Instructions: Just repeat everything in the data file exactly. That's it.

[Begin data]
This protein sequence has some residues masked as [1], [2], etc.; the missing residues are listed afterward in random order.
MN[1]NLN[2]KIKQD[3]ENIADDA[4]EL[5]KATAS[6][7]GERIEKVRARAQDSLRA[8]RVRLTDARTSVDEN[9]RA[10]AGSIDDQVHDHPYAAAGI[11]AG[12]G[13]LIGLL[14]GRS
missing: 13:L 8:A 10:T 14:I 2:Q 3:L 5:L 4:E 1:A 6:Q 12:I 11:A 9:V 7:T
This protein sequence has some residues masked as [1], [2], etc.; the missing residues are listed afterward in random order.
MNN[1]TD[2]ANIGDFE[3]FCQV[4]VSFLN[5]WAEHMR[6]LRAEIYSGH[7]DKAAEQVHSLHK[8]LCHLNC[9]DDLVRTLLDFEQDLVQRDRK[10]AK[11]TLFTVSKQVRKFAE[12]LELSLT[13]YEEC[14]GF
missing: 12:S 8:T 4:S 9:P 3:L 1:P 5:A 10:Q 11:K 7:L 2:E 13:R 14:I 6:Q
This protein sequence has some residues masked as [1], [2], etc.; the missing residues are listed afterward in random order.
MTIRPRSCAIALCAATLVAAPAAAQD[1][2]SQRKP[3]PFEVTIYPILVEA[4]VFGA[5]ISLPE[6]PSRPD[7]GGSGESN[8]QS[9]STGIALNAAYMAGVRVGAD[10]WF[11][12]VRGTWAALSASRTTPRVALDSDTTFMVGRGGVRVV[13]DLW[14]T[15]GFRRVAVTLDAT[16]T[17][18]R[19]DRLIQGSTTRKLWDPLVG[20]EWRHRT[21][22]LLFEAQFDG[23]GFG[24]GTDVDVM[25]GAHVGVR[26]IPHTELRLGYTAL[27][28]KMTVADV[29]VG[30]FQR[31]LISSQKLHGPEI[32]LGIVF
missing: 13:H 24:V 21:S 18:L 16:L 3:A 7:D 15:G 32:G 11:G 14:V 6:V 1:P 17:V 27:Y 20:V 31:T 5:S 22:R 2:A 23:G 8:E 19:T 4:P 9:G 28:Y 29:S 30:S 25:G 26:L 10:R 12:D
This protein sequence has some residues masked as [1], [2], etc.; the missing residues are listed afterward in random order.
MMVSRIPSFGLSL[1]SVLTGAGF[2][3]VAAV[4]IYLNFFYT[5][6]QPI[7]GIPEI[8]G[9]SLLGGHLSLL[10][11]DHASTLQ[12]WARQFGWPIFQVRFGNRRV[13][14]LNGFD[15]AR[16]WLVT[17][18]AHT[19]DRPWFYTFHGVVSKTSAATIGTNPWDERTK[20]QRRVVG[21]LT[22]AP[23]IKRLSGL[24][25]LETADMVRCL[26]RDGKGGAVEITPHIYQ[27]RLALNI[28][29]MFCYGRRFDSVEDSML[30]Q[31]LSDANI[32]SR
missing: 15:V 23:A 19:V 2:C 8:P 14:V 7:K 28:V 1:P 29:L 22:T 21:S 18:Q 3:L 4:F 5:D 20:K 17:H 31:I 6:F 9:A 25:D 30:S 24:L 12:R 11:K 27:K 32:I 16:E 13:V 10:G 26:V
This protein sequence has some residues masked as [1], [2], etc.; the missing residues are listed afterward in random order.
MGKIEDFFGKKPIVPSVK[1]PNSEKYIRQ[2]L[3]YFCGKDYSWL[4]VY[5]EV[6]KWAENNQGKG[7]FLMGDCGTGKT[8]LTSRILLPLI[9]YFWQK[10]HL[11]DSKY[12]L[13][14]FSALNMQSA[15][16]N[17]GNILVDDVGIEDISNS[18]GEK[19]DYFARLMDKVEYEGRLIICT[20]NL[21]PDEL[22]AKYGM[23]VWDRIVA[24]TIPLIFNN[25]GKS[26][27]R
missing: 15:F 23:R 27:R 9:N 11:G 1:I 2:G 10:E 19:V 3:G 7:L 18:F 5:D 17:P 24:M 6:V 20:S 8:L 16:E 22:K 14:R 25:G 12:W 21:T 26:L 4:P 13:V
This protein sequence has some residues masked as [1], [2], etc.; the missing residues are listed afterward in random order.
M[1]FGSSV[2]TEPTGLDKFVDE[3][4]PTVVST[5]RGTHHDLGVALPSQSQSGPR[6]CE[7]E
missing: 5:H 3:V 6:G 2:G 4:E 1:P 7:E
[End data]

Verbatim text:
This protein sequence has some residues masked as [1], [2], etc.; the missing residues are listed afterward in random order.
MN[1]NLN[2]KIKQD[3]ENIADDA[4]EL[5]KATAS[6][7]GERIEKVRARAQDSLRA[8]RVRLTDARTSVDEN[9]RA[10]AGSIDDQVHDHPYAAAGI[11]AG[12]G[13]LIGLL[14]GRS
missing: 13:L 8:A 10:T 14:I 2:Q 3:L 5:L 4:E 1:A 6:Q 12:I 11:A 9:V 7:T
This protein sequence has some residues masked as [1], [2], etc.; the missing residues are listed afterward in random order.
MNN[1]TD[2]ANIGDFE[3]FCQV[4]VSFLN[5]WAEHMR[6]LRAEIYSGH[7]DKAAEQVHSLHK[8]LCHLNC[9]DDLVRTLLDFEQDLVQRDRK[10]AK[11]TLFTVSKQVRKFAE[12]LELSLT[13]YEEC[14]GF
missing: 12:S 8:T 4:S 9:P 3:L 1:P 5:A 10:Q 11:K 7:L 2:E 13:R 14:I 6:Q
This protein sequence has some residues masked as [1], [2], etc.; the missing residues are listed afterward in random order.
MTIRPRSCAIALCAATLVAAPAAAQD[1][2]SQRKP[3]PFEVTIYPILVEA[4]VFGA[5]ISLPE[6]PSRPD[7]GGSGESN[8]QS[9]STGIALNAAYMAGVRVGAD[10]WF[11][12]VRGTWAALSASRTTPRVALDSDTTFMVGRGGVRVV[13]DLW[14]T[15]GFRRVAVTLDAT[16]T[17][18]R[19]DRLIQGSTTRKLWDPLVG[20]EWRHRT[21][22]LLFEAQFDG[23]GFG[24]GTDVDVM[25]GAHVGVR[26]IPHTELRLGYTAL[27][28]KMTVADV[29]VG[30]FQR[31]LISSQKLHGPEI[32]LGIVF
missing: 13:H 24:V 21:S 18:L 16:L 3:A 7:D 15:G 32:G 11:G 14:V 6:V 1:P 17:V 27:Y 20:V 31:T 5:S 22:R 2:A 23:G 8:E 19:T 4:P 9:G 28:Y 29:S 30:S 25:G 26:L 10:R 12:D
This protein sequence has some residues masked as [1], [2], etc.; the missing residues are listed afterward in random order.
MMVSRIPSFGLSL[1]SVLTGAGF[2][3]VAAV[4]IYLNFFYT[5][6]QPI[7]GIPEI[8]G[9]SLLGGHLSLL[10][11]DHASTLQ[12]WARQFGWPIFQVRFGNRRV[13][14]LNGFD[15]AR[16]WLVT[17][18]AHT[19]DRPWFYTFHGVVSKTSAATIGTNPWDERTK[20]QRRVVG[21]LT[22]AP[23]IKRLSGL[24][25]LETADMVRCL[26]RDGKGGAVEITPHIYQ[27]RLALNI[28][29]MFCYGRRFDSVEDSML[30]Q[31]LSDANI[32]SR
missing: 15:V 23:A 19:V 2:C 8:P 14:V 7:K 28:V 1:P 29:L 22:T 21:S 18:Q 3:L 4:F 5:D 20:K 17:H 31:I 6:F 9:A 25:D 30:S 24:L 12:R 11:K 27:K 32:I 16:E 13:V 10:G 26:V
This protein sequence has some residues masked as [1], [2], etc.; the missing residues are listed afterward in random order.
MGKIEDFFGKKPIVPSVK[1]PNSEKYIRQ[2]L[3]YFCGKDYSWL[4]VY[5]EV[6]KWAENNQGKG[7]FLMGDCGTGKT[8]LTSRILLPLI[9]YFWQK[10]HL[11]DSKY[12]L[13][14]FSALNMQSA[15][16]N[17]GNILVDDVGIEDISNS[18]GEK[19]DYFARLMDKVEYEGRLIICT[20]NL[21]PDEL[22]AKYGM[23]VWDRIVA[24]TIPLIFNN[25]GKS[26][27]R
missing: 15:F 23:R 27:R 9:N 11:G 1:I 2:G 10:E 19:V 3:G 7:L 18:F 5:D 17:P 24:M 6:V 20:S 8:L 16:E 22:K 14:R 25:G 12:W 21:T 26:L 4:P 13:V
This protein sequence has some residues masked as [1], [2], etc.; the missing residues are listed afterward in random order.
M[1]FGSSV[2]TEPTGLDKFVDE[3][4]PTVVST[5]RGTHHDLGVALPSQSQSGPR[6]CE[7]E
missing: 5:H 3:V 6:G 2:G 4:E 1:P 7:E